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East Coast Wistfulness: Sunday Night Revue brings weekly folk music to Irene’s

By Apartment613 on May 12, 2022



By Murphy DaRocha

All music is good live. But, like all well-meaning people, I had gone through the various phases of country music rejection. Some might deem the Revue a country crew, but I feel that inadequate classification would be an inattentive typecast. Reducing the Sunday Night Revue to a single genre or descriptor would be a disservice. Never before has the comfort of strangers felt so warm.

Large sheets of plexiglass hung from chains on the ceiling like a synthetic butcher’s shop. Lights reflected behind them, creating for all of us the same kind of blurred visualization of those who should wear glasses but don’t. The suspended sheets have since been removed, but the sweaty self-reflection remains. Otherwise unassuming, Irene’s is a pub that will reflect your assumptions, but on Sunday nights, Irene’s becomes a time capsule.

When you start coming to Irene’s, Sunday becomes your most anticipated day of the week. At 8:30pm, the house lights will dim to illuminate the blithesome Birdie Whyte and her banjo. Having been to more Sundays at Irene’s than I can count on my hands, I can tell you with near certainty that she will be joined in the opening act by Ottawa’s own Sonny Aiken and New-Brunswick-born C.A. Jackson.

Irene’s Pub. Photo: Murphy DaRocha.

Birdie radiates an otherworldly kind of beauty. She once told me she loved me, and those three words have kept me warm throughout this Ottawa winter. The song “Long Tall Mama” could have been written about her. She towers over the rest, casting a shadow of comfort over the breadth of the bar.

C.A. is a virtuoso. In between songs, he can be charismatic and jovial, but when his hand locks on the neck of a stringed instrument, his fingers take on the likeness of the most precise kind of mechanization. With the most vocal breadth, C.A.’s range and infallible ability to harmonize culminates as the bread on the Sunday sandwich.

Sonny is arguably the most prolific in the pack. Before the world-shattering event in March of 2020 that put the hopes of live music on hold, Sonny was returning home from a world tour. He had been performing in the cowboy musical Saloon, where it seems possible that he could have supplied his own wardrobe. While C.A’s suspenders are convincing, it is Sonny’s influence that makes Sundays feel like theatre.

It has been said that anyone born in New Brunswick is drawn to one another when far from home, like a magnetic hill. Perhaps it is Maritime magnetism that drew Marc Albert and Sal to this crowd. When all five musicians take the stage, the only thing preventing me from feeling like I’ve been transported back to the East Coast is the lack of Oland Export on tap.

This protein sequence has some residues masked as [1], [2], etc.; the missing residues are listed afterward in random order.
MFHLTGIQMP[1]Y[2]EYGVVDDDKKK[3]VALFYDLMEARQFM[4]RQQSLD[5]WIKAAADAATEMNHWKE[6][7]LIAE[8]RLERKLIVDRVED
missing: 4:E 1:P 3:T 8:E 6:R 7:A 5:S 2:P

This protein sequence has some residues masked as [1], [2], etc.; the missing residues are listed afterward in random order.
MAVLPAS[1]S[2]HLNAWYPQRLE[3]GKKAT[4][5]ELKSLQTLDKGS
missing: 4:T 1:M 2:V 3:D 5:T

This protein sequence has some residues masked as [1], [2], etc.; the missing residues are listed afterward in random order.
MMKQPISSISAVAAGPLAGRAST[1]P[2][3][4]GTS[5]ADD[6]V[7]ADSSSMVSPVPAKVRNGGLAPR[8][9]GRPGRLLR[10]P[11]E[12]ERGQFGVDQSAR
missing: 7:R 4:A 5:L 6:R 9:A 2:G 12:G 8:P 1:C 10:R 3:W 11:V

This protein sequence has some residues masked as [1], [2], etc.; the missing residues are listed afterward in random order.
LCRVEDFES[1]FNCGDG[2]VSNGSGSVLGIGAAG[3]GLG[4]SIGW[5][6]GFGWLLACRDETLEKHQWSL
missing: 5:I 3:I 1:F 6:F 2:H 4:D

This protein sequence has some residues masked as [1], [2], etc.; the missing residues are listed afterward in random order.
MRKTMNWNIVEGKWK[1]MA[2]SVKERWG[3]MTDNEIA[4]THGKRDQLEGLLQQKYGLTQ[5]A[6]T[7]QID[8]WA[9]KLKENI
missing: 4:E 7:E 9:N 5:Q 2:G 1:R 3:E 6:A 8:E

Meet the artists! L–R: Marc Albert, C.A. Jackson, Birdie Whyte, Sonny Aiken and Sal. Photo: Nik Field.

Marc looks most comfortable in hip waders—the only one of the five that could be described as bellowing. There’s something about him that seems out of place compared to the others, but it could just be that he’s the only one likely to wear blue jeans and an untucked shirt. Marc’s melancholy is quelled only by Stan Rogers or singin’ about cars.

Sweet like Vimto syrup and subtly complicated, it’s Sal’s voice that I would have chosen to send to the moon. Sal mainly sings his own songs, with lyrics ranging from sublime to salacious. On stage, he often stands solo or at the edge of the others, harmonica in hand. Unlike the others, Sal is rarely joined by instrumentation other than his own. Occasionally joined in harmony (routinely by C.A.), his songs are no lesser from the lack of strings.

L–R: C.A. Jackson, Birdie Whyte, Sonny Aiken and Sal. Photo: Nik Field. 

I came to Irene’s with trepidation, longing to hear live music and regain a sense of normalcy since moving away from the virtually COVID-free Nova Scotia. In anticipation of the move, I was inundated by characterizations of the “COVID spit pit” that Ontario supposedly was. Not wanting to be swallowed up by Ford’s COVID-greased lips, I stayed inside. The first time I went to Irene’s was the first time I was able to venture out into Ottawa… What I didn’t expect was to walk into Irene’s for the first time and never leave.

The Sunday Night Revue takes place every Sunday at Irene’s Pub (885 Bank Street) from 8:30pm to 11:30pm. Admission is on a pay-what-you-can basis.